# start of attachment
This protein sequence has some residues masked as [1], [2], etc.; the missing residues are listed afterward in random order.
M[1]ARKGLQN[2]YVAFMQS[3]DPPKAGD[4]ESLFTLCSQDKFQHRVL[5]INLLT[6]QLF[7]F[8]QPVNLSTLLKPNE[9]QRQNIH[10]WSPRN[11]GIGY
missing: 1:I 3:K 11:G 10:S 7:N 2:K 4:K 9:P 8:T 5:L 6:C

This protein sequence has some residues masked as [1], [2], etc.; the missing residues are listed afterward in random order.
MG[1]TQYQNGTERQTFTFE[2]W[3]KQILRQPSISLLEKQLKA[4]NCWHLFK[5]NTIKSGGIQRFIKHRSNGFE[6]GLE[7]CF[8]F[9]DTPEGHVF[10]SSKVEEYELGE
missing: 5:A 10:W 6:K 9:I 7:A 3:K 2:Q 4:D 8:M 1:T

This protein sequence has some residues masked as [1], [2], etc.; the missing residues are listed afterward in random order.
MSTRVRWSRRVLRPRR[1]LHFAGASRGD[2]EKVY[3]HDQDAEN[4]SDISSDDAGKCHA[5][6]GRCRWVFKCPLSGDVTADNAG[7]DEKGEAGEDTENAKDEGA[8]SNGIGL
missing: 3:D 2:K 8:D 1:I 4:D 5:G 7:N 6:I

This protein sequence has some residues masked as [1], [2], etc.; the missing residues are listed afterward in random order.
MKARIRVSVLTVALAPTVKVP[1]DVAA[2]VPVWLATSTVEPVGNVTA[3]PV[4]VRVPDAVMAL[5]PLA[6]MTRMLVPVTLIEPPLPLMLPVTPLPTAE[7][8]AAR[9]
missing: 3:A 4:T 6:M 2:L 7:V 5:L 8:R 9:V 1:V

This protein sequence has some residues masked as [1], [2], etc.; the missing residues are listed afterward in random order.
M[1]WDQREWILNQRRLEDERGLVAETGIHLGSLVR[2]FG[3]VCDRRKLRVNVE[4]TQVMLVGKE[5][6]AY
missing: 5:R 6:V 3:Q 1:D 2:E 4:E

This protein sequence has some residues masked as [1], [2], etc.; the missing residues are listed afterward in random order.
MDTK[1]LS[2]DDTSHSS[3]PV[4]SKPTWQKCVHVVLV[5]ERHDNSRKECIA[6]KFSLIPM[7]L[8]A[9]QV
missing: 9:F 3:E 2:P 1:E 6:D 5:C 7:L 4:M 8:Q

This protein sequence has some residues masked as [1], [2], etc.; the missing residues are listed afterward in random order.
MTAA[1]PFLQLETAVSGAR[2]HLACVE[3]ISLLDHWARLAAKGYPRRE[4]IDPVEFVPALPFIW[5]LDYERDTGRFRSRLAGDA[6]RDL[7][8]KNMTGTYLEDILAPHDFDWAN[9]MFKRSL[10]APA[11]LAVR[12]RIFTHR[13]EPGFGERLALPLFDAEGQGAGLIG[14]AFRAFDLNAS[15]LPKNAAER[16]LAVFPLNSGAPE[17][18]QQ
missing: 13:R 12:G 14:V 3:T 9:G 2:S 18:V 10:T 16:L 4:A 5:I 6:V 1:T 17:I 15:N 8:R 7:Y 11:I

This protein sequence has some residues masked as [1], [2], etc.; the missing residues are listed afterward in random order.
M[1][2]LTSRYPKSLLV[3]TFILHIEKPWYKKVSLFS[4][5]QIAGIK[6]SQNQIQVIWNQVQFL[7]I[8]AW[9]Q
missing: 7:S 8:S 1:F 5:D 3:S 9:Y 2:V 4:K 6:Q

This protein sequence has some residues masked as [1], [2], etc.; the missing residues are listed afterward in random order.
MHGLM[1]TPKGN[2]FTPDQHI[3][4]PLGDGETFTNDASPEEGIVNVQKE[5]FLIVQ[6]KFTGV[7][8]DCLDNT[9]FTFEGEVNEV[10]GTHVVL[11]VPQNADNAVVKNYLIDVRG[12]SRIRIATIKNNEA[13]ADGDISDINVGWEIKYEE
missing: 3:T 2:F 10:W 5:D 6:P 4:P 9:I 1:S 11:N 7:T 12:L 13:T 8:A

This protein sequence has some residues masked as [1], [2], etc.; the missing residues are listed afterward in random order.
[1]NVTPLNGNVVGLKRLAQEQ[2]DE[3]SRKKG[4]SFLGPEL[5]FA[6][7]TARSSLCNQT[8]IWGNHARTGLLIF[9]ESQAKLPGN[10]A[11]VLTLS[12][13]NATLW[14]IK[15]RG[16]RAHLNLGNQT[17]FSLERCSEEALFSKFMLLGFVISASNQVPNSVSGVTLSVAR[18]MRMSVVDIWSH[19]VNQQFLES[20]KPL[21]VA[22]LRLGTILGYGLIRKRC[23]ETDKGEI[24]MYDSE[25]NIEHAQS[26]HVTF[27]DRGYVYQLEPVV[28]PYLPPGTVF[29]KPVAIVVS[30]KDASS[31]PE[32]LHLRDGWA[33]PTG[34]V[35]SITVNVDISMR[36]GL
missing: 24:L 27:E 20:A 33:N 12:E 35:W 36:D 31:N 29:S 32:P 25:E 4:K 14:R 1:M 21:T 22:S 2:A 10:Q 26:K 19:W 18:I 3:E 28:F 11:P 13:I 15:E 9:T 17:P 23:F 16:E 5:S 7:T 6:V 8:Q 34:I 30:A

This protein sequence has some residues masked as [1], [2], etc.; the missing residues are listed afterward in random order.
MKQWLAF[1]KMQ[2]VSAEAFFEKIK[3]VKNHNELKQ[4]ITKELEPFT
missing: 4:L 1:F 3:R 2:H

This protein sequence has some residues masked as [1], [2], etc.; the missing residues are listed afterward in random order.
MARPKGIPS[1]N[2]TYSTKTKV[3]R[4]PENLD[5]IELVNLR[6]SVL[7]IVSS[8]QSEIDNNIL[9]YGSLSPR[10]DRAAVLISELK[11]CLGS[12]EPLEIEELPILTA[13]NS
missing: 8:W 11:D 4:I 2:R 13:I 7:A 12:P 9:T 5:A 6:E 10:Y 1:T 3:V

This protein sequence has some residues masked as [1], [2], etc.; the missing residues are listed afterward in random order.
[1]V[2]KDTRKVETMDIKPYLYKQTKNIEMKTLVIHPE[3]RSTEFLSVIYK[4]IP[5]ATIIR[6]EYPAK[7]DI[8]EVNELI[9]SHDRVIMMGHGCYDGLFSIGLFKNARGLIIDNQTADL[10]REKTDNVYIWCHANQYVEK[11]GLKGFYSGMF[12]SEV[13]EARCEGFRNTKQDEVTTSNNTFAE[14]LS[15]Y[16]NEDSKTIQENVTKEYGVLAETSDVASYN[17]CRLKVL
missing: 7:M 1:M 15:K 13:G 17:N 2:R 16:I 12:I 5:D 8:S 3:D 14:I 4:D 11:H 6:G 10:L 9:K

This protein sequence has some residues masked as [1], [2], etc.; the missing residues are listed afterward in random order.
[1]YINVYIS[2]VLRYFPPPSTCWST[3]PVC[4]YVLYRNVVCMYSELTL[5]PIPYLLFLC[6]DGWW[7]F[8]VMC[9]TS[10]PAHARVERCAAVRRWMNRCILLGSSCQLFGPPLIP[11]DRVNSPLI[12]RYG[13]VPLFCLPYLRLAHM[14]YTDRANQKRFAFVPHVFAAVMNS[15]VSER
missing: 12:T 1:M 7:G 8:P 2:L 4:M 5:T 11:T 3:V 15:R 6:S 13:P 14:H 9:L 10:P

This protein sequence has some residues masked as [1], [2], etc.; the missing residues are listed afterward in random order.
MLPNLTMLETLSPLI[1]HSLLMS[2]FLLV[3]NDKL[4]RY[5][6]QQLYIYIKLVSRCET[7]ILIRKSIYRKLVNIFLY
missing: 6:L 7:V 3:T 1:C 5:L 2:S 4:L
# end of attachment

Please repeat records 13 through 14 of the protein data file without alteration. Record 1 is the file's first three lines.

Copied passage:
This protein sequence has some residues masked as [1], [2], etc.; the missing residues are listed afterward in random order.
[1]V[2]KDTRKVETMDIKPYLYKQTKNIEMKTLVIHPE[3]RSTEFLSVIYK[4]IP[5]ATIIR[6]EYPAK[7]DI[8]EVNELI[9]SHDRVIMMGHGCYDGLFSIGLFKNARGLIIDNQTADL[10]REKTDNVYIWCHANQYVEK[11]GLKGFYSGMF[12]SEV[13]EARCEGFRNTKQDEVTTSNNTFAE[14]LS[15]Y[16]NEDSKTIQENVTKEYGVLAETSDVASYN[17]CRLKVL
missing: 7:M 1:M 15:K 13:G 17:N 2:R 16:I 12:I 5:D 8:S 3:D 14:I 4:D 11:H 6:G 10:L 9:K

This protein sequence has some residues masked as [1], [2], etc.; the missing residues are listed afterward in random order.
[1]YINVYIS[2]VLRYFPPPSTCWST[3]PVC[4]YVLYRNVVCMYSELTL[5]PIPYLLFLC[6]DGWW[7]F[8]VMC[9]TS[10]PAHARVERCAAVRRWMNRCILLGSSCQLFGPPLIP[11]DRVNSPLI[12]RYG[13]VPLFCLPYLRLAHM[14]YTDRANQKRFAFVPHVFAAVMNS[15]VSER
missing: 12:T 1:M 7:G 8:P 2:L 4:M 5:T 11:T 3:V 15:R 6:S 13:P 14:H 9:L 10:P